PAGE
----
Many thanks to all who helped with the Genealogy Table and the Hospitality section.  Especially:  Gene & Betty Marcus, Ann & Bill Heflin, David and Dianne Allison, Nancy Haggard Davis, Jack & Joan Robertson, and Himself, Jim Frost. 

So, our long weekend is over. The Thursday golf outing has finished and Beaton Family can relax for another year  The barbecue dinner, concert, and Ceilidh on Friday is a happy memory.  Bill Kennedy introduced the clans with a bit of history and a flourish. The "Grand March" got nearly everyone on their feet. Gone are the hordes of people who invaded the fairgrounds on Saturday. The food vendors were certainly creative. I'm still trying to figure out what a Scottish taco is. ( I didn't dare try it.)  Many watched their children playing on the inflatables and competing in the Children's Games, supervised by the intrepid David Macgregor. In honor of the new film “Brave” - a Prince and Princess were chosen. Some of the prizes were furnished by the Disney folks who were present. (The red wig on Reid Kennedy was memorable.)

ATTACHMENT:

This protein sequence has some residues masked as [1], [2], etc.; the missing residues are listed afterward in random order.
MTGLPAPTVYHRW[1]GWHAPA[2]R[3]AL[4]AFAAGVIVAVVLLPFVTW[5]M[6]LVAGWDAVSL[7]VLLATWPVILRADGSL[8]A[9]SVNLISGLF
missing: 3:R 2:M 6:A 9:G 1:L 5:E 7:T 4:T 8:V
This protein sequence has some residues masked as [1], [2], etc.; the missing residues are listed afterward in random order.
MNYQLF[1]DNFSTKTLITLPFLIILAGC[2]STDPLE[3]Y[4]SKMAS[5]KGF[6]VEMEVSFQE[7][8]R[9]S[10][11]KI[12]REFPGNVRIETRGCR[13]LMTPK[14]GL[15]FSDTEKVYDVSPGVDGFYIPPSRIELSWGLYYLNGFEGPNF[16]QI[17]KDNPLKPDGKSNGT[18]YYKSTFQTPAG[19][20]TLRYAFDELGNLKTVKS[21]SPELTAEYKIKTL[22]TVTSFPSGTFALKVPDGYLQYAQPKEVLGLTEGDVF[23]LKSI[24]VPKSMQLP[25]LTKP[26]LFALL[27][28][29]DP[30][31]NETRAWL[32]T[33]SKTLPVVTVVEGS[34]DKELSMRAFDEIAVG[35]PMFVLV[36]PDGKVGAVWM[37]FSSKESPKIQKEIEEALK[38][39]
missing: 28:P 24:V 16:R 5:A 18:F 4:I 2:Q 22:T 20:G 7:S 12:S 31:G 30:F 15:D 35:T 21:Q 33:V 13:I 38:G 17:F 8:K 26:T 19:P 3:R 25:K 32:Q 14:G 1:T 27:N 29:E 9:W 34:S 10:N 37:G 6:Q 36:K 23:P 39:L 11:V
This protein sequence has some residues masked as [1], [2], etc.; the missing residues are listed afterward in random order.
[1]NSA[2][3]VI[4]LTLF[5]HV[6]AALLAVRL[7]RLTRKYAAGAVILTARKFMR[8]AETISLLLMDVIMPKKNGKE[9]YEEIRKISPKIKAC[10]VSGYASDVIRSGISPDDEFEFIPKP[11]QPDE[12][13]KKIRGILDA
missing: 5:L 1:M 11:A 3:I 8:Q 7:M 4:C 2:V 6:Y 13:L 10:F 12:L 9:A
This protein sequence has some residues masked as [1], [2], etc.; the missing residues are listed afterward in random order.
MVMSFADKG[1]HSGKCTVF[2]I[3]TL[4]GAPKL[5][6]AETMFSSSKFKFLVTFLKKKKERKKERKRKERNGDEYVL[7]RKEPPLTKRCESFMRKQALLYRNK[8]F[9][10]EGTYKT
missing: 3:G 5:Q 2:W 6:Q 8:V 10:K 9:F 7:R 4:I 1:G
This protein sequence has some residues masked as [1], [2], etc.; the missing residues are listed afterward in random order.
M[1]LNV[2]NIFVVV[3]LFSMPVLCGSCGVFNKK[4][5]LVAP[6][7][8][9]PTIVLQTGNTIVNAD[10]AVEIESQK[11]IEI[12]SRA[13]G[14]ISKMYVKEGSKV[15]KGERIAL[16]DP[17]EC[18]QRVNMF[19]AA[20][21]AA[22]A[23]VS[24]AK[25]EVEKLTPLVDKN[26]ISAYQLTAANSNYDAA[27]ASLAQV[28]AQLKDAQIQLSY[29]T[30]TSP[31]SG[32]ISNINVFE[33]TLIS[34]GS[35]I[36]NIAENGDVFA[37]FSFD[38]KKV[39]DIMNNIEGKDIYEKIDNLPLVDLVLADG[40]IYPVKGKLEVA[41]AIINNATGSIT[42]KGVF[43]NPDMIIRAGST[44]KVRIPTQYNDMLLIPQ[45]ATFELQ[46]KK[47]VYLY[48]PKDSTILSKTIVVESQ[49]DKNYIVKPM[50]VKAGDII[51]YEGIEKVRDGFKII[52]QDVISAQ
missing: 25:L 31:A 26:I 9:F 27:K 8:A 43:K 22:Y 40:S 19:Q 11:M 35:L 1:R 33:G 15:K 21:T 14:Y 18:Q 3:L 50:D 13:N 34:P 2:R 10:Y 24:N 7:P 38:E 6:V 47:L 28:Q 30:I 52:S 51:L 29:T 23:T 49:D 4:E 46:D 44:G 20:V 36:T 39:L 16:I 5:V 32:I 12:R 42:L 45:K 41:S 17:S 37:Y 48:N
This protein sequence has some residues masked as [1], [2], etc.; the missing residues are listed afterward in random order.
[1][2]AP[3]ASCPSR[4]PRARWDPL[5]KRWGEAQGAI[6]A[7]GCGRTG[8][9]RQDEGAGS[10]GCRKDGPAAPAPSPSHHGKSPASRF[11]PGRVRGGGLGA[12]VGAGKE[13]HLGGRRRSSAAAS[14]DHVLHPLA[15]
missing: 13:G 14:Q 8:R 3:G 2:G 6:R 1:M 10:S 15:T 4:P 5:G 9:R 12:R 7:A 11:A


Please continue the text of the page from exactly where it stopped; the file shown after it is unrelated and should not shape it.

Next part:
After everyone had gone home, we went to the Gaelic Mod Awards banquet and enjoyed the food and the Ceilidh.  We decided to pack up our camper at Midnight and depart. The excitement was past, the Jaguar had left, and we were anxious to get home. All that is left now is to begin plans for next year. The festival is over, but the memories will warm our hearts for a long time.


Jack & Joan Robertson serenading passers-by.